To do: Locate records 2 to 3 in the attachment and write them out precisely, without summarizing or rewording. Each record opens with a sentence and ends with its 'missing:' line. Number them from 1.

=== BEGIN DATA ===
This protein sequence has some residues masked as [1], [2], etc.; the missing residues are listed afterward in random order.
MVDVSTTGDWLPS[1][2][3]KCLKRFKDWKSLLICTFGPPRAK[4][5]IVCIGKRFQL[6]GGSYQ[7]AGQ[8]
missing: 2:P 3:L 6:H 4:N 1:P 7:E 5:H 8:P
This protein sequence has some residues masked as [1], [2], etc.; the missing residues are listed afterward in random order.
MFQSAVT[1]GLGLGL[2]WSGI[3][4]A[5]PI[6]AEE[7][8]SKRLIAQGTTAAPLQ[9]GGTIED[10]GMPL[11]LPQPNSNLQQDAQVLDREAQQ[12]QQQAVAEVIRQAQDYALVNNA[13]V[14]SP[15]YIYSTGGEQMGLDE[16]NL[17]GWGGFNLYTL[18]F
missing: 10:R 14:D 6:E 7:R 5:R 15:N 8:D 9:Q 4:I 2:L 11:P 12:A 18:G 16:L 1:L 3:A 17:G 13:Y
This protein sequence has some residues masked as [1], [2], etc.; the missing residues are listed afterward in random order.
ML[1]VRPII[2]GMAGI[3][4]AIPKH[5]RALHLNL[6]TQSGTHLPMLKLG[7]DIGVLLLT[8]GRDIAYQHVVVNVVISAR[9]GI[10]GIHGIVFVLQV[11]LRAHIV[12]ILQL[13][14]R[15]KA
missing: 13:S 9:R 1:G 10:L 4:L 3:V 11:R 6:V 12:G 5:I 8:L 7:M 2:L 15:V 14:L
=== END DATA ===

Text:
This protein sequence has some residues masked as [1], [2], etc.; the missing residues are listed afterward in random order.
MFQSAVT[1]GLGLGL[2]WSGI[3][4]A[5]PI[6]AEE[7][8]SKRLIAQGTTAAPLQ[9]GGTIED[10]GMPL[11]LPQPNSNLQQDAQVLDREAQQ[12]QQQAVAEVIRQAQDYALVNNA[13]V[14]SP[15]YIYSTGGEQMGLDE[16]NL[17]GWGGFNLYTL[18]F
missing: 10:R 14:D 6:E 7:R 5:R 15:N 8:D 9:Q 4:I 2:L 11:P 12:A 18:G 16:L 1:L 3:A 17:G 13:Y
This protein sequence has some residues masked as [1], [2], etc.; the missing residues are listed afterward in random order.
ML[1]VRPII[2]GMAGI[3][4]AIPKH[5]RALHLNL[6]TQSGTHLPMLKLG[7]DIGVLLLT[8]GRDIAYQHVVVNVVISAR[9]GI[10]GIHGIVFVLQV[11]LRAHIV[12]ILQL[13][14]R[15]KA
missing: 13:S 9:R 1:G 10:L 4:L 3:V 11:R 6:V 12:G 5:I 8:L 7:M 2:L 15:V 14:L